self user registration

Dusty Doris freeradius at
Mon Jul 11 22:33:21 CEST 2005

Check out the Cisco SSG/SESM solution.  You route all the traffic through
one (or many) SSG's.  The SSG will determine whether or not the session is
authenticated based on IP address.  If not, it will redirect the user to
the SESM page, where they will login.  The SESM will send the
username/password to RADIUS and then communicate back to the SSG whether
or not it was successful and certain reply attributes that define the
profile they have access to.  Then the user will be redirected back to the
page they originally created.

We use it here for our Wifi APs around the city.  The downfall of it, is
that the sessions are based on IP, so NAT will break it.  If you have your
APs setup to NAT/PAT the connections behind it, then only one user will
have to authenticate and all will be authenticated.  You get around that
by making the APs a simple bridge and assign IPs to the PCs connected to
it via DHCP.

If you decide to use the SSG/SESM, I can send you informatoin on how to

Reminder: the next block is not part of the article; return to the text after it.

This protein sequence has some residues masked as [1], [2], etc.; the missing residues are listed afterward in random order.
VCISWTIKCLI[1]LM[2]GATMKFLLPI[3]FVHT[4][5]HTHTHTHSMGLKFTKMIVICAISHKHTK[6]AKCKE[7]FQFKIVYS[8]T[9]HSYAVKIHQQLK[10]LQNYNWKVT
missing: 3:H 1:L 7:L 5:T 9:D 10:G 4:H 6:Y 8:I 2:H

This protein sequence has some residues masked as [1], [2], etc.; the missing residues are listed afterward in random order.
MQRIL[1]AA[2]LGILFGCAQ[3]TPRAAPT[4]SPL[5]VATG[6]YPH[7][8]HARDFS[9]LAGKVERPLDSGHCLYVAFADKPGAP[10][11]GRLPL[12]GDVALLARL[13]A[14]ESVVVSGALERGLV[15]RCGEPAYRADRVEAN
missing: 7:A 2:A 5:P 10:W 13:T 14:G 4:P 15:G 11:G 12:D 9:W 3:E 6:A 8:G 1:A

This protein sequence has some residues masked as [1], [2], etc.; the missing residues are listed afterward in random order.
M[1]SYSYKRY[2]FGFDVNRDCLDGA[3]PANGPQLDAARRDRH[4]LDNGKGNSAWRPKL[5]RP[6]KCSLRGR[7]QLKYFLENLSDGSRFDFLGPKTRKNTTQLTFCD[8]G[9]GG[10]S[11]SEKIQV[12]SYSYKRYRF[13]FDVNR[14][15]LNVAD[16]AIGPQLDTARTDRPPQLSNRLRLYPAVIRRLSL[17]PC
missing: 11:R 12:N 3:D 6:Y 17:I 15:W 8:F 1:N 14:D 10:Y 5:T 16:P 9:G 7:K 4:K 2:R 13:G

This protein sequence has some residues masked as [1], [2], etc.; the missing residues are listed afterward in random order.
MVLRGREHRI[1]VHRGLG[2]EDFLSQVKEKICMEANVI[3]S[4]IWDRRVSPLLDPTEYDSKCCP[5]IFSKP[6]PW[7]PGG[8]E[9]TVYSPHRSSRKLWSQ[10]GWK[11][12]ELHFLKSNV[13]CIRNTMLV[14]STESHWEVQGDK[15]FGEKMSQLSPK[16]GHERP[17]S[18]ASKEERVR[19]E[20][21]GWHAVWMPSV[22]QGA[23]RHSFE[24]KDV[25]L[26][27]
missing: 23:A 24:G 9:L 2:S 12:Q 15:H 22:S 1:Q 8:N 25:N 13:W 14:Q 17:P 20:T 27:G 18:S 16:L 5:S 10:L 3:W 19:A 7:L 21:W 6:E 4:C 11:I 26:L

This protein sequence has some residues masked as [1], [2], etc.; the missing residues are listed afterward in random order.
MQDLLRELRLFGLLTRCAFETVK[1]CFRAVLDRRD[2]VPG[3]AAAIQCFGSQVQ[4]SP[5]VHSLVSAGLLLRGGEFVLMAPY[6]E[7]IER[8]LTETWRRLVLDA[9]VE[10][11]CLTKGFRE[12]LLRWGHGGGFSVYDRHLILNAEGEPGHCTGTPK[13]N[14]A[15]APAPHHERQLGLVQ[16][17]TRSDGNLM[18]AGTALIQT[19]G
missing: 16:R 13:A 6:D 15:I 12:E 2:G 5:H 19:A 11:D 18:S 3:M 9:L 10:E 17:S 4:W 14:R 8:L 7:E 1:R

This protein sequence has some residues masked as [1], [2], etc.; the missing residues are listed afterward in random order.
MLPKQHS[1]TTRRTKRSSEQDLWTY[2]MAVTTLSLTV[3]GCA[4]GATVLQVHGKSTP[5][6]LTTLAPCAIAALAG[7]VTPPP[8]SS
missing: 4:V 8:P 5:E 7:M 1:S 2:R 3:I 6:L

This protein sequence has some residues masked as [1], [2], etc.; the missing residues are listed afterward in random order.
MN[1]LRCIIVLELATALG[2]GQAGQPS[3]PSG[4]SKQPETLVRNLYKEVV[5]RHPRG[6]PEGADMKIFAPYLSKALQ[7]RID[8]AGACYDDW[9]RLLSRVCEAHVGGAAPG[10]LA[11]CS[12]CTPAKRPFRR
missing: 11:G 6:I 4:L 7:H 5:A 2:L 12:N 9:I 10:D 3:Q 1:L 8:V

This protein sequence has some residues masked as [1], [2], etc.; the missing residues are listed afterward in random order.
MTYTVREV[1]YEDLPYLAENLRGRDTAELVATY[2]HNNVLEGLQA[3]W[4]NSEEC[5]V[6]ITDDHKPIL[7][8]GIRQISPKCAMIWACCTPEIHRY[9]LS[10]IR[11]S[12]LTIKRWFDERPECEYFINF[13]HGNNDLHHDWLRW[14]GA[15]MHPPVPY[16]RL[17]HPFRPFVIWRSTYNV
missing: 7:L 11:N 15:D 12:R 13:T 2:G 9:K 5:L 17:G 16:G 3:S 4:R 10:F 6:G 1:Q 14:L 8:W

configure Freeradius for it as I am doing this now.

The other nice thing about it, is that it will support multiple profiles
that can be stored in RADIUS.  So, you could have the user login to
different services, or different ISPs, etc..  Based on something, such as
a realm, the RADIUS server will return which profile the user now has
access to.  The SSG will then allow access to the services defined in that
profile.  You can also define the ACLs, next hop, etc.. in the RADIUS
server for that profile and the SSGs can simply query RADIUS for that
information.  That helps so you don't have to configure multiple profiles
on each SSG, its all in RADIUS.

You can also do walled gardens within it, so unauthenticated users can
still have access to local content (such as company info, portal pages,
dns, other local websites, etc...).

-Dusty Doris

On Mon, 11 Jul 2005, Michael Fisher wrote:

> Unfortunatly this solution must be able to scale up. We have already
> assesed other technologies but they are not to our liking. Since there
> will be many APs in a certain area so they must be abble to grab account
> info from a central server.
> jck-freeradius at wrote:
> >On Sun, Jul 10, 2005 at 08:40:46PM +0100, Jason Clifford wrote:
> >
> >
> >
> >>How about simply firewalling unauthenticated connections and routing all
> >>access requests to a secured website running a registration script.
> >>
> >>This may not scale to a large deployment without a fair bit of work but
> >>for a small to medium sized network it should be fairly easy.
> >>

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